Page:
Scientists Tony Newman and Doug Phillips are the young heads of Project Tic-Toc, a multi-billion dollar government installation buried beneath the desert. They have invented a Time Tunnel, ... See full summary »
In the year 1980 the Earth is threatened by an alien race who kidnap and kill humans and use them for body parts. A highly secret military organization is set up in the hope of defending ... See full summary »
David Vincent, an architect returning home after a hard, hard, day parks his car in an old ghost town in order to rest for a while before continuing on home. Suddenly, in the middle of the ... See full summary »
In 1868, after the Civil War, Custer takes charge of a mix of ex-Confederates and criminals, the 7th Cavalry Regiment at Fort Hays, Kansas. His boss General Terry doesn't like his methods ... See full summary »
Robert F. Simon
In 2006, an experiment of the Department of Energy in hot fusion to produce energy releases a storm in time along 240 minutes, changing history. Only the personnel in the core of the ... See full summary »
Scientists Tony Newman and Doug Phillips are the young heads of Project Tic-Toc, a multi-billion dollar government installation buried beneath the desert. They have invented a Time Tunnel, which will allow people to visit anywhere in time and space. While testing the tunnel for an impatient senator, Newman and Phillips became trapped in time, and each week coincidentally found themselves at the site of an important historical event, be it the Siege of Troy, the sinking of the Titanic or an assassination attempt on President Lincoln. Sometimes they traveled into the future, and battled alien invaders. Ann MacGregor, Gen. Kirk and Dr. Swain are the scientists trying to fix the malfunctioning Time Tunnel and bring Doug and Tony back to the present (1968). Written by
Marty McKee <email@example.com>
The project name for the Time Tunnel was "Tic-Toc". See more »
In the pilot episode, Tony tells Captain Smith of the Titanic that he was born in 1938. Then in episode 4 he states he was 7 years old at the time of the attack on Pearl Harbor, making him born in 1934. A mistake of 4 years. See more »
[opening narration for most episodes]
Two American scientists are lost in the swirling maze of past and future ages, during the first experiments on America's greatest and most secret project, the Time Tunnel. Tony Newman and Doug Phillips now tumble helplessly toward a new fantastic adventure, somewhere along the infinite corridors of time.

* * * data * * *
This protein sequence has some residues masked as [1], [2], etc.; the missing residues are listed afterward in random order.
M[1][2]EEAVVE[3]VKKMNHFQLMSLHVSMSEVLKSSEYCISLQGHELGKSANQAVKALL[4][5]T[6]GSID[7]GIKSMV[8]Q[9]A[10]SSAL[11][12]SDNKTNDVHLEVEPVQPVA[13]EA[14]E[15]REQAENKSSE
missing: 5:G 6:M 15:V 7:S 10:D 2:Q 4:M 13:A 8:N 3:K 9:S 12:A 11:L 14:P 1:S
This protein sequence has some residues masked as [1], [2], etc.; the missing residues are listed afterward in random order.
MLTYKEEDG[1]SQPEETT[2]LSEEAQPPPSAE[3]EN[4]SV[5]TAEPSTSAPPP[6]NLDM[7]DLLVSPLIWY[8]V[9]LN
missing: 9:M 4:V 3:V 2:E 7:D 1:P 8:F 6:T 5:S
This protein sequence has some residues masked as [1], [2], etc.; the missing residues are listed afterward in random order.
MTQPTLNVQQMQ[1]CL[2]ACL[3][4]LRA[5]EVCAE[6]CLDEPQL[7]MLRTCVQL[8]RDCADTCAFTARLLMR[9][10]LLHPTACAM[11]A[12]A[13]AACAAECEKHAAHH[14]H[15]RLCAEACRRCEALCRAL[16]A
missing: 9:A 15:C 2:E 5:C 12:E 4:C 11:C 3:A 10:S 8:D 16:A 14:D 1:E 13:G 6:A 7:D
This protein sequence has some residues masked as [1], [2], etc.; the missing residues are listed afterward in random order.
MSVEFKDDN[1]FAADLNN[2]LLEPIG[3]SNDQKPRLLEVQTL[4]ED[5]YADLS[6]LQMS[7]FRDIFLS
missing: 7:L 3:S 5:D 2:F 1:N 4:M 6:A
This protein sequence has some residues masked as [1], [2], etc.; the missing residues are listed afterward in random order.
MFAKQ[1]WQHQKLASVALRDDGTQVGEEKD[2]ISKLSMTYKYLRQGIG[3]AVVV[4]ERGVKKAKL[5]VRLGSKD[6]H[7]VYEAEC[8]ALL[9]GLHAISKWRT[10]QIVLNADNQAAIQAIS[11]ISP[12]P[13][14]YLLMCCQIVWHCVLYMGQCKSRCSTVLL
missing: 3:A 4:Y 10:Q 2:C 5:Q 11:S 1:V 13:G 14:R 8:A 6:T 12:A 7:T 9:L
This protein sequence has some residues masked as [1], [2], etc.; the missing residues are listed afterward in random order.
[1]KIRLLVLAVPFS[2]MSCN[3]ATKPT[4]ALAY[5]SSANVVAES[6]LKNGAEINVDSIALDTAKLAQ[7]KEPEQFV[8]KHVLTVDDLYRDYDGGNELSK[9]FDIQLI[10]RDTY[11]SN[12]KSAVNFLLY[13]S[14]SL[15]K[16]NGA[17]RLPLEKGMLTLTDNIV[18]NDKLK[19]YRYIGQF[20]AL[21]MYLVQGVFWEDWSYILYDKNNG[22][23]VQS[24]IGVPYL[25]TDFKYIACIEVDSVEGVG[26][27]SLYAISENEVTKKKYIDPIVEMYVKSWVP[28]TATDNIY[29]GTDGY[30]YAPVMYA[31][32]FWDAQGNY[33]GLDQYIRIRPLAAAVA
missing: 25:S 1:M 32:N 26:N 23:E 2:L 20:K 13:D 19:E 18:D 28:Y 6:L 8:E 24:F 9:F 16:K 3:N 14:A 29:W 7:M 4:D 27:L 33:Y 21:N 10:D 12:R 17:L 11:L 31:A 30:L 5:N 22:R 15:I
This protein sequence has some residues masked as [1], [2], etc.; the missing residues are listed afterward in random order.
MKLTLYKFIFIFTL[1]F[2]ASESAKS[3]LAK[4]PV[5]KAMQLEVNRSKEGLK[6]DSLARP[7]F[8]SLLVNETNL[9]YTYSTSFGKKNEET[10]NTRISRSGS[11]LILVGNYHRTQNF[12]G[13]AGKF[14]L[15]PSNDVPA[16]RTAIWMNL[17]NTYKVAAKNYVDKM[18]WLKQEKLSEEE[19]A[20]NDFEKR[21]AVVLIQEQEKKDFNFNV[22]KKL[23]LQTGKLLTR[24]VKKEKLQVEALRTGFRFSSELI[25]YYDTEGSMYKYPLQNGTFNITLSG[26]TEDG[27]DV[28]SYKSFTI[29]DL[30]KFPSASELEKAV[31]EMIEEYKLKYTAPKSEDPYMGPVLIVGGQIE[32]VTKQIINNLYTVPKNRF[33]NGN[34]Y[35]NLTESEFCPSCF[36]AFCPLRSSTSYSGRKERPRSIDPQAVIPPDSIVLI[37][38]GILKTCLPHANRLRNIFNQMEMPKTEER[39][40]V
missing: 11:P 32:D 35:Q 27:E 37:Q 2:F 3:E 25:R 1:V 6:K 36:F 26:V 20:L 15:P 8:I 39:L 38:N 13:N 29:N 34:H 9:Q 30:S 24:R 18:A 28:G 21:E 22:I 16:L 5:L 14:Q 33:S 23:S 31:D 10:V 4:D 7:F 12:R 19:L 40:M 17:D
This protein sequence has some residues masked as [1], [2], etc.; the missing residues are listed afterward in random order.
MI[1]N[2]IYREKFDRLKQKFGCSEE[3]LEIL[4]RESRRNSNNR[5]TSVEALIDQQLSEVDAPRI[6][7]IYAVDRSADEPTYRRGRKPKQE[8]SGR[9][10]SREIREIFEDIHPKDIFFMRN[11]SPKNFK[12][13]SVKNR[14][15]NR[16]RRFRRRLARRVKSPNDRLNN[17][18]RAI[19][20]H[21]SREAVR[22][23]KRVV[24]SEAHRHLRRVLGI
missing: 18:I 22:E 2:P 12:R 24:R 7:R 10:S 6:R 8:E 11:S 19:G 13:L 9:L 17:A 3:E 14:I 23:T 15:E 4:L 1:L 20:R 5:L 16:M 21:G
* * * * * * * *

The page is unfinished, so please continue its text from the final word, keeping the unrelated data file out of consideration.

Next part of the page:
See more »
Nifty '60s FX, Clichéd Plots; Great Escapism for Kids!
Believe it or not, both "The Time Tunnel" and "Star Trek" debuted in the same week, back in 1966...and for a 13-year old comic-book loving SF fan, the TT premiere, placing our heroes on the doomed Titanic, beat Trek's 'salt-sucking-monster-disguised-as-a-wife" first episode, hands down! Irwin Allen obviously thought he had a winner with the time-traveling concept. Leads Robert Colbert and James Darren were very familiar faces to TV audiences, with Darren still idolized by a legion of fans from his "Gidget" movies (He told me, several years later, that he hoped the series would finally establish him as an 'adult', capable of the same range he'd displayed in "The Guns of Navarone"). Gary Merrill and Michael Rennie as the first guest stars certainly added luster to the Titanic episode, as did a wonderfully intricate main set (with the famous Op Art time portal), a supporting cast including pre-Catwoman Lee Meriwether and veteran character actor Whit Bissell, and, best of all, the extensive 20th Century Fox film archive to 'lift' stock footage from (giving the show a MUCH more expensive look than the series' tiny budget could have supported).
Unfortunately, while "Star Trek" improved in subsequent episodes, the opposite was true for TT. The series faced the fundamental incongruity of time travel as a film or TV subject; EVERYBODY from the past, by necessity, had to speak understandable English! Seeing Greeks and Trojans, bedecked in ancient armor, conversing in 20th Century American English, was pretty jarring! Even worse, the plots soon became painfully predictable. Our heroes, try as they might, could NOT change history, so you knew, each week, that they would either have to allow a tragedy to happen (like Pearl Harbor, in one of the series' best episodes), or that their actions would serve to keep an event aligned the way we currently remember it. When you add a minuscule 'per-episode' budget, insanely short shooting schedules, and the overworked Allen often unavailable to supervise the series or to 'stand up' to ABC and demand improvements, TT never really had a chance.
Still, you had to respect Irwin Allen for attempting to make something more profound than "Voyage to the Bottom of the Sea" (which had deteriorated into campy 'rubber-masked monster of the week' hokum), and "Land of the Giants" (which quickly wore out it's novelty value). While TT failed, many 'baby boomers' still remember it fondly...and that isn't a bad legacy for a one-season show!
33 of 35 people found this review helpful.
Was this review helpful to you?